The Chicago Bears are a good football team. One doesn’t go 5-1 to start a season without beating reasonably okay at playing the game. Yet nobody is convinced this team is anywhere close to a Super Bowl contender. They’ve caught a lot of breaks and needed some huge comebacks to get this far. A lot of people aren’t convinced of what they’re seeing and it starts with Matt Nagy and his offense.
They rank 28th in the NFL. They can’t run the ball with any consistency and their passing game has run hot and cold most of the year. Barring a drastic change, this will mark the third-straight season Nagy has run an offense that failed to finish in the top 20. This has inevitably put a ton of heat on him. Specifically in regards to his play calling. He has no feel for the game and can’t get the most out of his players.
One former executive isn’t buying that excuse.
Louis Riddick, a highly respected analyst for ESPN and former personnel executive in Philadelphia spoke with Dan Wiederer of the Chicago Tribune about the state of the Bears. He made it clear this is a good team. Just not one that is going to win with flash. They have a stud defense and that will be their identity for the foreseeable future.
When it comes to the offense? Nagy isn’t free from some blame but he is not the primary issue. Not even close.
“So for everyone who says, ‘Well, Matt Nagy doesn’t know how to call plays,’ there have been multiple times where receivers have been open in the deep part of the field on plays that would have ripped defenses and produced those plus-20 yard plays the Bears have missed. Those were called right. They were schemed right. They just weren’t executed properly.”
Matt Nagy isn’t the guy Riddick places blame on
Riddick didn’t excuse Nagy from total blame for the struggles. He’s made his share of mistakes. However, when it comes to why the offense is so ineffective? It’s clear to anybody with eyes that this is not a scheme issue. It is a personnel issue. Multiple times during the interview Riddick harped on how lacking the Bears are in serious players on that side of the ball.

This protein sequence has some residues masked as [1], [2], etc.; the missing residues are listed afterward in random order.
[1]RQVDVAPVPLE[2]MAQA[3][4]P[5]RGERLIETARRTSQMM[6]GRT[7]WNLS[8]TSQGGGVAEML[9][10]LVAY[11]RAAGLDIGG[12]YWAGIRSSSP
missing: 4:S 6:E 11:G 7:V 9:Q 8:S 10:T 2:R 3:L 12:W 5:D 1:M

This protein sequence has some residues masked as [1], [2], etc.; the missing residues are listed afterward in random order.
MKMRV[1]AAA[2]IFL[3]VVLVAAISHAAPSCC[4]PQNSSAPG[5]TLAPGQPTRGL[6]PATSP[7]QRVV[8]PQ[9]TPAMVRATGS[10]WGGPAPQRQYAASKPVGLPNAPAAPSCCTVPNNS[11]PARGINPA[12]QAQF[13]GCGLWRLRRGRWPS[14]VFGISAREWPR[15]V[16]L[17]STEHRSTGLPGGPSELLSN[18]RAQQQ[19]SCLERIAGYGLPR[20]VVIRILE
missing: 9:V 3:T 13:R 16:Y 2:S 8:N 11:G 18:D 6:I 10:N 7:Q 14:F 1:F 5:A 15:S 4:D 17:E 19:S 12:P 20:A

Allen Robinson is good, sure. Who else besides him? Jimmy Graham isn’t the guy he was seven years ago. Anthony Miller is too inconsistent. His harshest words were probably directed at the offensive line which has looked inadequate, to say the least.
“They’re going to have to add some people on the offensive line in the offseason. And in a big way.”
It really felt like Riddick was directing criticisms squarely at GM Ryan Pace.
The man who is responsible for building this roster. He wasn’t done either. He directly questioned Pace’s eye for offensive talent in general, pinpointing his unusual moves for Cole Kmet and David Montgomery as the first picks of each of the past two drafts.
“Cole Kmet? Hey. Look. Objectively speaking, I liked Cole Kmet coming out this year. I didn’t love him. And I was shocked when they drafted him.
Similarly, I liked David Montgomery when he came out of Iowa State. But I didn’t love him…I don’t think you’d have everybody who evaluates football players in the NFL say, ‘Yeah, those guys the Bears took were worth that price.’ I’m sitting here right now telling you that I wouldn’t say that.”
That is some pretty harsh criticism. It’s also hard to argue. Pace has acquired several blue chip players for his defense since 2015 including Akiem Hicks, Eddie Jackson, Khalil Mack, and perhaps Roquan Smith as well. Who are the blue chip guys on offense? Robinson is the only one who comes remotely close and he was a free agent.
Few of the Bears’ biggest moves in the draft on offense have worked out. Kevin White, Mitch Trubisky, and Adam Shaheen were all busts. James Daniels is good but nobody would call him close to elite. Cody Whitehair has looked okay. Miller has brilliant moments but can’t seem to get out of his own way.
Coaching matters, sure. Yet it can’t do much without talent. The Bears offense doesn’t have enough of it where it matters. Riddick is laying that failure at the feet of Pace. Not Matt Nagy.